Why Lisp matters for C++ programmers?

Any sufficiently complicated C or Fortran program contains an ad hoc, informally-specified, bug-ridden, slow implementation of half of Common Lisp.
Greenspun's tenth rule
And you're right: we were not out to win over the Lisp programmers; we were after the C++ programmers. We managed to drag a lot of them about halfway to Lisp. Aren't you happy?
Guy Steele (on Java)

Lisp has something that C++ has always wanted to have. Lisp is (to some extent) something that C++ has always striving to become. Lisp contains some forgotten ideas which were popular in early days of computing and went into oblivion as programming became more popular. Lisp will give you some useful insights that you won't find anywhere else.

Is Lisp a silver bullet then?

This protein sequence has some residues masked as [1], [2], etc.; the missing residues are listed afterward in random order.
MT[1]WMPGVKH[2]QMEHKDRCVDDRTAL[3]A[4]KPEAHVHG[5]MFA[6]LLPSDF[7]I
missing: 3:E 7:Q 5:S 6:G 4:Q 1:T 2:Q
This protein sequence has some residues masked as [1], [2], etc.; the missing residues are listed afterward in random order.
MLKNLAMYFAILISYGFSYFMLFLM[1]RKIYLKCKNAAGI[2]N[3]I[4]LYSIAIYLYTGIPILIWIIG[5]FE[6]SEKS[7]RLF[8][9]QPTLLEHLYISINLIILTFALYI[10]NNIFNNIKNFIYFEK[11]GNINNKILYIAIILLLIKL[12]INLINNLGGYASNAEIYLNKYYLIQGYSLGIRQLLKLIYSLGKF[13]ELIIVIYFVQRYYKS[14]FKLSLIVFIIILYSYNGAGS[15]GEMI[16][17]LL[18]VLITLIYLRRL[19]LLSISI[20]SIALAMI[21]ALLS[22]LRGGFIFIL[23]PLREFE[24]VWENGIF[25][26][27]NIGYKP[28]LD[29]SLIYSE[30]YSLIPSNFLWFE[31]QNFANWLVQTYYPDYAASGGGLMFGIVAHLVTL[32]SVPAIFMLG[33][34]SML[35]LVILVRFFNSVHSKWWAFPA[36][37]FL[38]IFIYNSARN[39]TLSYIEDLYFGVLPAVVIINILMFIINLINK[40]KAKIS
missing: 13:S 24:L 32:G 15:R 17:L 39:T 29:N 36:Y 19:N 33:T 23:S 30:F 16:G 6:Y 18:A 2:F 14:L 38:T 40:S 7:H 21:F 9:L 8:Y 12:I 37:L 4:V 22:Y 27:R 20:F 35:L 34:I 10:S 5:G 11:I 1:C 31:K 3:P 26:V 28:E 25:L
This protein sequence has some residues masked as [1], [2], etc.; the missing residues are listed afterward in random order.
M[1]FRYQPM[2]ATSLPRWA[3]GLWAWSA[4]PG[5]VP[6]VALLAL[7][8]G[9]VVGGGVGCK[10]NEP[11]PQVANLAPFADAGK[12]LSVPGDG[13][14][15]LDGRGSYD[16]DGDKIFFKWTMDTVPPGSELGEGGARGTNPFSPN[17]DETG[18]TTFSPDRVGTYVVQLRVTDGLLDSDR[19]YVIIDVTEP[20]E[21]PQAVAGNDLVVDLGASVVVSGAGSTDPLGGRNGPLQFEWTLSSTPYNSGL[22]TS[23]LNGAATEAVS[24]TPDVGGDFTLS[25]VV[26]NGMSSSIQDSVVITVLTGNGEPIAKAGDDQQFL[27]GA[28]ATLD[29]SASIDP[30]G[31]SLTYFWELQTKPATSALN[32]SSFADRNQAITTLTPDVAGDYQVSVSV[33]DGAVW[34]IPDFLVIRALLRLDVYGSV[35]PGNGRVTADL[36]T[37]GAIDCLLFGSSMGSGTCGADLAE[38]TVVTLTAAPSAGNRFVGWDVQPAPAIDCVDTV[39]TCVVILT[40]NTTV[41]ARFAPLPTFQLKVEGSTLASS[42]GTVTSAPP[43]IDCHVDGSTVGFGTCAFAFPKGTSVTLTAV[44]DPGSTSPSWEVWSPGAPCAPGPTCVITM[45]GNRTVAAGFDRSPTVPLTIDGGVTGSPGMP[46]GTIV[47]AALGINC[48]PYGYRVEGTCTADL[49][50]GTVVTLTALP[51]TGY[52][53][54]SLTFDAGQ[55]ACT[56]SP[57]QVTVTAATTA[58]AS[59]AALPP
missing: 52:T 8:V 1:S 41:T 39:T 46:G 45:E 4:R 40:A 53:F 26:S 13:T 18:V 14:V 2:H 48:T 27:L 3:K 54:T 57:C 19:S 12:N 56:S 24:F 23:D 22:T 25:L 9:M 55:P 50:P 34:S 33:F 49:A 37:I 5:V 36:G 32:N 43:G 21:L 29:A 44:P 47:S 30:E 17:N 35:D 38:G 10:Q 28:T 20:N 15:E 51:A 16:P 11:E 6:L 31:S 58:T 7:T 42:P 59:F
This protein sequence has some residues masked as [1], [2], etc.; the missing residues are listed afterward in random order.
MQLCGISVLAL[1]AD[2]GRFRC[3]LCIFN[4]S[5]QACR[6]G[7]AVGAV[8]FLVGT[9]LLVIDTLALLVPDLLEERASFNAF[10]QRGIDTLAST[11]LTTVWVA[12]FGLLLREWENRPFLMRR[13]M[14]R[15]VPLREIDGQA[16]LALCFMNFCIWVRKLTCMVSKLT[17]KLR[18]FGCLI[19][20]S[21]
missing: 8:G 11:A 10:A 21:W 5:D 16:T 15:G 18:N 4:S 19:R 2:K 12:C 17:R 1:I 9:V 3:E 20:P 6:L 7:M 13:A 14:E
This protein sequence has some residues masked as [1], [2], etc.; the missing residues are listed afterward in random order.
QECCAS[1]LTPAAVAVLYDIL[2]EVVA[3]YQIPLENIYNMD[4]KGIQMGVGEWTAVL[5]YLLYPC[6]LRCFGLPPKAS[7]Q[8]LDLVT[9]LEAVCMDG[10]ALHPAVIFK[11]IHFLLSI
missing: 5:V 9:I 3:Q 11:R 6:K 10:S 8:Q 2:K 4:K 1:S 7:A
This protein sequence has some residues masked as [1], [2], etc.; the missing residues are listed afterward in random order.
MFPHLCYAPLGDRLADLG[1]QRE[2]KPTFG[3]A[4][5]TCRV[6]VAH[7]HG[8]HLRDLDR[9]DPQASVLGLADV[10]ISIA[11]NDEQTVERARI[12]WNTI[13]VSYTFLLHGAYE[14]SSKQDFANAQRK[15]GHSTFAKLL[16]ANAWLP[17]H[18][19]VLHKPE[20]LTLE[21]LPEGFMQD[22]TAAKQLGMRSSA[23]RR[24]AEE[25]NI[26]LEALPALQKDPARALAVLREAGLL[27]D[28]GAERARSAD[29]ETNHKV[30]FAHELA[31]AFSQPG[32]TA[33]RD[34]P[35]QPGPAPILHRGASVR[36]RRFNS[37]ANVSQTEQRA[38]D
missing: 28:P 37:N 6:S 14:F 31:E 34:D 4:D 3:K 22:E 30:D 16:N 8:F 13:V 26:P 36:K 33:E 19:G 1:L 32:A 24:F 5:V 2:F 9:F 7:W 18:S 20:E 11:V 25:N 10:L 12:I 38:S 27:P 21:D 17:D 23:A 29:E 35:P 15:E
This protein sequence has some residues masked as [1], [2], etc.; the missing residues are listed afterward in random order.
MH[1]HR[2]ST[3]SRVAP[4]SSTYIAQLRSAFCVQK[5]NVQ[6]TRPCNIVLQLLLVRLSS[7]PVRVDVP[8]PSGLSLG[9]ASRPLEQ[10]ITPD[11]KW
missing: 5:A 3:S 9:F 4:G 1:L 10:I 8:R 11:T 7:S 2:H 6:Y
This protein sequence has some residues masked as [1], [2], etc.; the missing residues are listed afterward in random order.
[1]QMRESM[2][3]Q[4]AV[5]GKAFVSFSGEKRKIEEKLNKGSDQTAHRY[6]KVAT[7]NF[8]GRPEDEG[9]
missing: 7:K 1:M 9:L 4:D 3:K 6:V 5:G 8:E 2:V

Certainly not. If it were, no new programming languages would have been appearing after 1962.

I won't go into details about deficiencies of Lisp. That's another problem to be discussed; an extremely painful problem, in fact. Just keep in mind that I'm not claiming C++ is shit and Lisp is a rose.

What are fundamental difficulties with understanding Lisp?

If you're a C++ programmer wanting to understand how a language can be so flexible that it enables to introduce new syntax, there are some fundamental difficulties for you to understand Lisp as an instance of such language. That's because Lisp is not "C++ + the ability to define new syntax". Lisp is much different from C++ in ways that have nothing to do with syntactic extensions. I mean, dynamic typing, functions as first-class values, no OOP in the first place, no templates, etc.